We found the perfect spot for our latest book launch!
Here’s why a gallery in a once-derelict London block proved the perfect fit for our new title, Ornament is Crime
The sleek, unornamented Isokon building in Hampstead North London is one of Britain’s preeminent modernist architectural creations. Built in the early 1930s by the Canadian architect Wells Coates, the residential block once housed the Bauhaus émigrés Walter Gropius, Marcel Breuer, and László Moholy-Nagy, while the building’s bar, the Isobar, hosted such eminent British artist Barbara Hepworth and Henry Moore.
The building fell into disrepair during the later decades of the 20th century, but has since been redeveloped, and now, alongside its sympathetically restored apartments, the block houses a gallery, which tells the story of its place within British architecture and also, last night, hosted the launch of our new book on modernism, Ornament is Crime.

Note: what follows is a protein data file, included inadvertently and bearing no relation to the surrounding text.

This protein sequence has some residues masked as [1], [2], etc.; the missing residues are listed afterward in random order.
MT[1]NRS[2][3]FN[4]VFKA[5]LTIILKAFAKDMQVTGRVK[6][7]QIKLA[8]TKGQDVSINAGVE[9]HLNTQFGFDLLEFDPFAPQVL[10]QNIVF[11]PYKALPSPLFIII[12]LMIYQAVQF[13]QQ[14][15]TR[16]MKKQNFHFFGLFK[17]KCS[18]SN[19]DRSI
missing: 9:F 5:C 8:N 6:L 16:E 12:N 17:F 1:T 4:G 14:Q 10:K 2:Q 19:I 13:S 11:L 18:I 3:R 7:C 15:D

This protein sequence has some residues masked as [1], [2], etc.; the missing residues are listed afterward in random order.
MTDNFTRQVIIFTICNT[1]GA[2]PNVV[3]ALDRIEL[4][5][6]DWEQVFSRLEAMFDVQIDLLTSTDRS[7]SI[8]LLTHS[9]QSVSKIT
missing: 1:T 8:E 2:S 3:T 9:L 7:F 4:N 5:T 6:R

Written by The Modern Houses’ founders Albert Hill and Matt Gibberd, this new book suggests that modernism need no longer be confined by traditional definitions, and can be seen in both the iconic works of the modernist canon by Le Corbusier, Mies van der Rohe, and Walter Gropius, as well as in the work of some of the best contemporary architects of the twenty-first century.
It was a hypothesis that last night’s Isokon guests embraced, snapping up copies of the book, while talking it all over with the book's authors and members of Phaidon's editorial staff.